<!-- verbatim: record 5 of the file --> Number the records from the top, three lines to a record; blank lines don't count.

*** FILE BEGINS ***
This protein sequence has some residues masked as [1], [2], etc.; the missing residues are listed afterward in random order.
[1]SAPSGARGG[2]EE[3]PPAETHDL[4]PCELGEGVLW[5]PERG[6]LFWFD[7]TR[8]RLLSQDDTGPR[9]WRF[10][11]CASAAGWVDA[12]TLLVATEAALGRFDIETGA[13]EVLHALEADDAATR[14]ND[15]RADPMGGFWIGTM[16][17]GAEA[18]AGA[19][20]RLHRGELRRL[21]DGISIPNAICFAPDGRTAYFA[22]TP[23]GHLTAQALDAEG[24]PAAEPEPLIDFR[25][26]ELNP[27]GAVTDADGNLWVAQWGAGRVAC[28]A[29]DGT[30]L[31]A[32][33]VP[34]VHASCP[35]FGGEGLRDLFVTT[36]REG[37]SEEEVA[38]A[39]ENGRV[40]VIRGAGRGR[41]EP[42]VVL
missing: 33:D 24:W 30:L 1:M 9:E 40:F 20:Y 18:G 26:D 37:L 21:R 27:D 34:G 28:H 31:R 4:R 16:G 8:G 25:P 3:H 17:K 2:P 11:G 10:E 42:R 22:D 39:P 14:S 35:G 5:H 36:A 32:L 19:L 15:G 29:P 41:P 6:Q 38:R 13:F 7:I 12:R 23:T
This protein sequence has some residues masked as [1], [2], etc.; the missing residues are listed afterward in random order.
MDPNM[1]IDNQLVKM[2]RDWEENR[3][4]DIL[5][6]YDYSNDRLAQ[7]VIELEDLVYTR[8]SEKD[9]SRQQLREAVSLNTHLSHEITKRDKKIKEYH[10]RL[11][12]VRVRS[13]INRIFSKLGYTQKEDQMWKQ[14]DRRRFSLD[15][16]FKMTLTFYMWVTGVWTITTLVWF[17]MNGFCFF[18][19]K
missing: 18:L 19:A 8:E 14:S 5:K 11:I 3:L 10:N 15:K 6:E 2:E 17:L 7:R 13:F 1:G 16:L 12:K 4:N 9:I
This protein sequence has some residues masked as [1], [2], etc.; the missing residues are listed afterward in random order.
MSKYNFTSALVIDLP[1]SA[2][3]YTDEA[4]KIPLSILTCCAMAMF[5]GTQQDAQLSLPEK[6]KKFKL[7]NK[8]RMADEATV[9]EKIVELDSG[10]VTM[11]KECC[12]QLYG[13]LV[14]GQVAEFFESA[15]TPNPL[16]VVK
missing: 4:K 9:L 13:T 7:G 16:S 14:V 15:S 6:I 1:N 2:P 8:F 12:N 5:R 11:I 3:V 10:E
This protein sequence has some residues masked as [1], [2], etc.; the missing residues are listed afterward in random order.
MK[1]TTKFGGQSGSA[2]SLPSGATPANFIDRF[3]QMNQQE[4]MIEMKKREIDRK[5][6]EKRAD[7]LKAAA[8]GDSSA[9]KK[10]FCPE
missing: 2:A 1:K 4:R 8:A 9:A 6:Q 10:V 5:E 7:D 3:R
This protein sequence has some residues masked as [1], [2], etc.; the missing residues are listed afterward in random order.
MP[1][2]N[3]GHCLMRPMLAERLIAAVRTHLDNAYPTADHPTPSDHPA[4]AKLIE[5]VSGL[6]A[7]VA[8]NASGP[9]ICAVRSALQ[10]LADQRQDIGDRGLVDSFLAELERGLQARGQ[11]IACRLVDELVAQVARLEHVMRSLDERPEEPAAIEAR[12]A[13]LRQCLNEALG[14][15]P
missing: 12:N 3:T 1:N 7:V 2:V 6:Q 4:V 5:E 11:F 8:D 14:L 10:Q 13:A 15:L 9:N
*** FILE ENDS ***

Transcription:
This protein sequence has some residues masked as [1], [2], etc.; the missing residues are listed afterward in random order.
MP[1][2]N[3]GHCLMRPMLAERLIAAVRTHLDNAYPTADHPTPSDHPA[4]AKLIE[5]VSGL[6]A[7]VA[8]NASGP[9]ICAVRSALQ[10]LADQRQDIGDRGLVDSFLAELERGLQARGQ[11]IACRLVDELVAQVARLEHVMRSLDERPEEPAAIEAR[12]A[13]LRQCLNEALG[14][15]P
missing: 12:N 3:T 1:N 7:V 2:V 6:Q 4:V 5:E 11:F 8:D 14:L 10:Q 13:A 15:L 9:N